The substrate 12 has two electrodes 14 and 16 supported thereon, to which terminal wires 18 and 20, respectively, are connected, as well known in the semiconductor art. A piezolelectric semiconductor layer 22 is sandwiched between the electrodes 14 and 16. It is significant at this point to appreciate that the structure 22 does not have diode characteristics. In contrast to the usual piezoelectric material, the layer 22 has piezoresistive characteristics along at least one dimension, as will be brought out in greater detail below. The electrodes 14 and 16 are placed so as to define a current path parallel to the direction of strain sensitive resistance. Thus, the structure 22 has strain sensitivity and in that regard relatively high gauge factors have been attained. Specifically, gauge factors of 10.sup.4 have been observed in embodiments hereof wherein the gauge factor is defined as: G=ΔI/IS, with Δ I being the change in current from a nominal current I, upon application of an imposed strain S.
In a simple form, the transducer is constructed as shown in FIG. 1 with the layer 22 of piezoelectric semiconductor material having strain sensitive resistance along a predetermined direction. The electrodes 14 and 16 are applied across the layer 22 to define a current path parallel to such direction. A voltage is applied across the electrodes via the leads 18 and 20 while measuring the resistance with an ohmmeter 23 (FIG. 2).
For the layer 22, one can utilize any piezoelectric semiconductor material having a strain sensitive resistance along at least one direction wherein the resistance is strain sensitive by a gauge factor of at least 100. Such materials include IIB- VIA and IIIA- VA compounds, examples of which include cadmium sulfide, zinc sulfide, cadmium selenide, zinc selenide, cadmium oxide, zinc oxide, cadmium telluride, zinc telluride, aluminum nitride, gallium nitride, indium nitride, thallium nitride, aluminum phosphide, gallium phosphide, indium phosphide, thallium phosphide, aluminum arsenide, gallium arsenide, indium arsenide, thallium arsenide, aluminum antimonide, gallium antimonide, indium antimonide, thallium antimonide, and alloys thereof. It is preferred that the semiconductor material have a cubic, zinc blende crystal structure or a hexagonal, wurtzite crystal structure.
In many cases the resistance of the semiconductor material will be anisotropic with strain sensitivity found only in one direction. Particularly useful materials are those having a hexagonal wurtzite structure, such as cadmium sulfide, wherein strain sensitive resistance can be found along the C axis. In order to determine the suitability of a piezoelectric semiconductor material, one need merely apply a voltage across a portion of the material and measure the resistance thereof. A change in measured resistance caused by flexing or compressing the material will indicate whether the desired strain sensitive resistance is present along the dimension defined by the electrical contacts. Generally, a strain sensitive resistance as low as 1 ohm and as high as 50,000 ohms per square centimeter, with a gauge factor of 100 or higher, will be useful. In this regard, see Handbook of Thin Film Technology by Maissel and Glang, McGraw-Hill, New York, N.Y. (1970), incorporated herein by reference.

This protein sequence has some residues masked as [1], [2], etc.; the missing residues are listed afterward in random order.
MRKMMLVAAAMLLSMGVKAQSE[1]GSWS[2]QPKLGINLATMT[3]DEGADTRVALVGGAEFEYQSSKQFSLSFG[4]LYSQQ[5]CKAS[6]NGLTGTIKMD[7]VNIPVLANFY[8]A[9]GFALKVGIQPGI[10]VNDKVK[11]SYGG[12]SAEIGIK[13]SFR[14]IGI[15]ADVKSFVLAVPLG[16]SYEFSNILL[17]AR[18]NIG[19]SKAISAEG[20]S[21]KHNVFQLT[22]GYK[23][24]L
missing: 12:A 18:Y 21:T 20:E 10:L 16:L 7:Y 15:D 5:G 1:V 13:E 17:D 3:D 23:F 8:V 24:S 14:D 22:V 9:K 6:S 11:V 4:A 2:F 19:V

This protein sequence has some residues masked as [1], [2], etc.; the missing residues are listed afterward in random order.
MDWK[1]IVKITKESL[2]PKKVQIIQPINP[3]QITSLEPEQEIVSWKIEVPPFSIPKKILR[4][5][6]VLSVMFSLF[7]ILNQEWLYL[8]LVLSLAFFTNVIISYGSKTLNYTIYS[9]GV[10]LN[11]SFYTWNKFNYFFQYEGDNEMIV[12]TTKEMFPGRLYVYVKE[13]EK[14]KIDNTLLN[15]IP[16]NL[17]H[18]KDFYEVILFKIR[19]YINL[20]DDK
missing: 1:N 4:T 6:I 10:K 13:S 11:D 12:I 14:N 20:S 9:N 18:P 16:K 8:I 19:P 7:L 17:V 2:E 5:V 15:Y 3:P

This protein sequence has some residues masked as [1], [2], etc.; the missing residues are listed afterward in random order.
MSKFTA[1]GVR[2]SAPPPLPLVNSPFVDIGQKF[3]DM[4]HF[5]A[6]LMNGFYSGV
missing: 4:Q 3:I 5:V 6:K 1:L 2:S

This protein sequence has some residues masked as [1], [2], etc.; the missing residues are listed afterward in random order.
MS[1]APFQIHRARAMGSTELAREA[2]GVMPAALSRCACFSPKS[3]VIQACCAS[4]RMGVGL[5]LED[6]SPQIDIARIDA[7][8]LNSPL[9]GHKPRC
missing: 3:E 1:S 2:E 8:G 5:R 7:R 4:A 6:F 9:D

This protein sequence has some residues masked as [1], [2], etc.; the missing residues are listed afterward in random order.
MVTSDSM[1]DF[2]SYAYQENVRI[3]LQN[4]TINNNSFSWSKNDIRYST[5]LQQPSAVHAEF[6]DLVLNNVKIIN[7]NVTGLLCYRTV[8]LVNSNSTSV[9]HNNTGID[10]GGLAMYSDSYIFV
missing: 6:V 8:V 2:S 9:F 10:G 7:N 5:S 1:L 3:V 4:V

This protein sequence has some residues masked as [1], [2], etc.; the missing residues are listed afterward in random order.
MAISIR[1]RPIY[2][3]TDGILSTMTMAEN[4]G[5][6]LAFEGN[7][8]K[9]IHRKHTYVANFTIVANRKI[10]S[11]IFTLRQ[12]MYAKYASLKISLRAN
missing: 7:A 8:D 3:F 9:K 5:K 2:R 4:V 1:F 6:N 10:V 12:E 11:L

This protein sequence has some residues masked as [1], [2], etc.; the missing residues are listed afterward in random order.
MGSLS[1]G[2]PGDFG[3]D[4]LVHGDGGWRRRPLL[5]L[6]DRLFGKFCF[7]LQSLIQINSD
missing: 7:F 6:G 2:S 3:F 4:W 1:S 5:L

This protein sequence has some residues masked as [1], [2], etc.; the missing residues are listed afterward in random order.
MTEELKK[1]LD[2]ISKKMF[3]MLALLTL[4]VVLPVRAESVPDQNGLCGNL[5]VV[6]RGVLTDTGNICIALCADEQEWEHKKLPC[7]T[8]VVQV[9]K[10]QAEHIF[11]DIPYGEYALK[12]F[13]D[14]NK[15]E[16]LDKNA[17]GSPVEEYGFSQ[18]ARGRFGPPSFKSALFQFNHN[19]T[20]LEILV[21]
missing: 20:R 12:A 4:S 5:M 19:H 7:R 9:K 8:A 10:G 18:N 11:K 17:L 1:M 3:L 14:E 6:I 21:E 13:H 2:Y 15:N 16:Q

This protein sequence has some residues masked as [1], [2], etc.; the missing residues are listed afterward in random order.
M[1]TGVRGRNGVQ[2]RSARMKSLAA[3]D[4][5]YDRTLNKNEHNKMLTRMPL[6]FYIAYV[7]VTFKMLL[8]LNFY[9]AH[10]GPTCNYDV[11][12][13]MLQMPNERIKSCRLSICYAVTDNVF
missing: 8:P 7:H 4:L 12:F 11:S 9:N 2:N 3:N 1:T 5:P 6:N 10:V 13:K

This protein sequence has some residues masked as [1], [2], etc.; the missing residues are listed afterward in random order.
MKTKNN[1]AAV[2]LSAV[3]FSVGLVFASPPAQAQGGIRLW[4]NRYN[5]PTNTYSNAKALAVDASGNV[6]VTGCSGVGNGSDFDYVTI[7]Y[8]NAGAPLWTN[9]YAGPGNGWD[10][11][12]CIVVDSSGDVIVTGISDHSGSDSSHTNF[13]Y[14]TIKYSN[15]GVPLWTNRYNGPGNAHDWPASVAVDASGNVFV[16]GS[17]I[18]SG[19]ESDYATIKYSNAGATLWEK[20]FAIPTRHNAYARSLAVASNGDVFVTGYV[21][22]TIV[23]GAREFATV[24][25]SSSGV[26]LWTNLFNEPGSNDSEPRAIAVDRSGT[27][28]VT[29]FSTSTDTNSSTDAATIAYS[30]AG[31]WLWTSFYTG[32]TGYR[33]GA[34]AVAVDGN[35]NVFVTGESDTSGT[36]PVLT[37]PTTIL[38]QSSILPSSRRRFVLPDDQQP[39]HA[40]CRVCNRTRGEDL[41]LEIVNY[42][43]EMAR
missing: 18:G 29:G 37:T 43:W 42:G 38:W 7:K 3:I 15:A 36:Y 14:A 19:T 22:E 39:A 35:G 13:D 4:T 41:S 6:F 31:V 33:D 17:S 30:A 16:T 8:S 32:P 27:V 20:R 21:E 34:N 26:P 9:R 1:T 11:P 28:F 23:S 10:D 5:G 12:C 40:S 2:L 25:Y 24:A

Although the mechanism by which this strain sensitive resistivity occurs is not fully understood, and without meaning to limit the invention to any particular mechanism of operation, one can hypothesize that the useful materials herein are formed with a plurality of intercrystalline grain boundaries, stacking faults or other physical discontinuities in the lattice structure and that these discontinuities are oriented along a specific direction of the crystal to give rise to the observed strain sensitivity. These discontinuities may be present as a result of various processing conditions in the formation of the crystal or may be induced in a particular semiconductor material by pre-doping with an electronically active component (which can also be called "impurities"), or such component may be subsequently diffused into the crystal.
Referring to FIG. 2, an embodiment is illustrated in which cadmium sulfide is used as the semiconductor material. In this embodiment, electronically active components are diffused through the upper surface 26 of the cadmium sulfide layer 22 to impart strain sensitivity.